What’s Underneath? Addiction below the surface.

“Why can’t I stop?” 

This is a question that gets asked often by someone struggling with the disease of addiction. They want to stop. They hate what the using is doing to themselves – they hate what they see it doing to those around them.

“Using” can take many forms including substances like alcohol or drugs, or process addiction like gambling or sex. And while the substance may look different on the surface, what’s underneath in addiction begins to look very familiar.

During the time of addictive using, family members or friends begin to witness a change in their loved one’s behaviour. As the struggling person tries to minimize the fallout, they begin to disconnect from those around them, and the disease of addiction begins to create a pseudo-self – anything to protect the unhealthy using cycle.  Families and friends may begin to see rigid defensiveness, increased negativity, delusional thinking, isolation, anxiety, or depression.  Thus the term “mood altering” begins – Using the addiction as an escape.

All of this is taking place as the brain changes in the patient. Intense mental obsession and craving drives the altered neuropathways, placing the substance in a higher priority than many other basic human needs. The brain wants more.  And so the person continues, despite negative consequences, and despite wanting desperately to stop the destructive path.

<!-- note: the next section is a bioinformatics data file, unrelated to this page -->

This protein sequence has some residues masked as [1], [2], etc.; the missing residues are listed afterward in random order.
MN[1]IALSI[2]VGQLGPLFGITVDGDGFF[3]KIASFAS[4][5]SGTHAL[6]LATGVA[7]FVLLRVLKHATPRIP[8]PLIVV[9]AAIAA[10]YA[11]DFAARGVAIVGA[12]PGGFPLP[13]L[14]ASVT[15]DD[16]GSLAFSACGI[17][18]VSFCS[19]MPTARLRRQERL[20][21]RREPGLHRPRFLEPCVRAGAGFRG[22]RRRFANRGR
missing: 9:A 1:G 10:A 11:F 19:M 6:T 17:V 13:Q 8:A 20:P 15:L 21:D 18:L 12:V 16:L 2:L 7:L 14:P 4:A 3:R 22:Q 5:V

What is Treatment?

It’s been said that quitting is the easy part – It’s learning to live again without using that’s the hard part. Identifying the unhealthy patterns or situations that lead to using is necessary, but to peel back the layers and gain insight into what’s underneath is the key to long term recovery.  It’s about going deeper.

For example, if someone recognizes that isolating is the unhealthy behaviour that leads to the drinking – What comes before the isolation? Is it feelings of anger? Shame?Insecurity? Many of these emotional triggers come from previous times or situations in life which caused distress.  After the uncomfortable feeling, does the person present as negative or maybe grandiose before he or she begins to withdraw? What current situation brings these behaviours up? As you can see, treatment becomes not so much about the substance, but what’s underneath it.

There is a real danger in the belief that the addict “just needs to stop drinking” or that they “only need to be distanced far enough away from the drugs”.  The bad news is that the disease of addiction is progressive. The good news is that it is very treatable! If you or someone you know is struggling with addiction, it is essential to assess what the right treatment fit is. There are many options to consider. Phone calls and sessions are completely confidential.

Chris Bader, RTC
Registered Therapeutic Counsellor

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